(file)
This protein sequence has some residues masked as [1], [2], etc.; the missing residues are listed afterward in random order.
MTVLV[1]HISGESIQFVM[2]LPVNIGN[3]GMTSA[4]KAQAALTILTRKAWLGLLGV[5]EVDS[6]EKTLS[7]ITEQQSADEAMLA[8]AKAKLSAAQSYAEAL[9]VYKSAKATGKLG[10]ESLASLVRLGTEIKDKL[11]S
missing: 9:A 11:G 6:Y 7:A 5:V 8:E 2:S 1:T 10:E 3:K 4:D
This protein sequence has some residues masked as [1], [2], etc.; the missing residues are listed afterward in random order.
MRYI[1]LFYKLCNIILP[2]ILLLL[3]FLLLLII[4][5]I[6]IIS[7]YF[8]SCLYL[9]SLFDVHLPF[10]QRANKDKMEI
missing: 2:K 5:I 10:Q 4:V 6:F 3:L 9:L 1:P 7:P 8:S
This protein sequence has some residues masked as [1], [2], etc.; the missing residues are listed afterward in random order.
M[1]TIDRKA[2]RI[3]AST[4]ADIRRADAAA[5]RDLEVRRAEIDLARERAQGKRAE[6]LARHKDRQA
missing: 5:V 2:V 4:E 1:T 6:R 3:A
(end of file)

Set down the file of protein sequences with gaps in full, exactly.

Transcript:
This protein sequence has some residues masked as [1], [2], etc.; the missing residues are listed afterward in random order.
MTVLV[1]HISGESIQFVM[2]LPVNIGN[3]GMTSA[4]KAQAALTILTRKAWLGLLGV[5]EVDS[6]EKTLS[7]ITEQQSADEAMLA[8]AKAKLSAAQSYAEAL[9]VYKSAKATGKLG[10]ESLASLVRLGTEIKDKL[11]S
missing: 9:A 11:G 6:Y 7:A 5:V 8:E 2:S 1:T 10:E 3:K 4:D
This protein sequence has some residues masked as [1], [2], etc.; the missing residues are listed afterward in random order.
MRYI[1]LFYKLCNIILP[2]ILLLL[3]FLLLLII[4][5]I[6]IIS[7]YF[8]SCLYL[9]SLFDVHLPF[10]QRANKDKMEI
missing: 2:K 5:I 10:Q 4:V 6:F 3:L 9:L 1:P 7:P 8:S
This protein sequence has some residues masked as [1], [2], etc.; the missing residues are listed afterward in random order.
M[1]TIDRKA[2]RI[3]AST[4]ADIRRADAAA[5]RDLEVRRAEIDLARERAQGKRAE[6]LARHKDRQA
missing: 5:V 2:V 4:E 1:T 6:R 3:A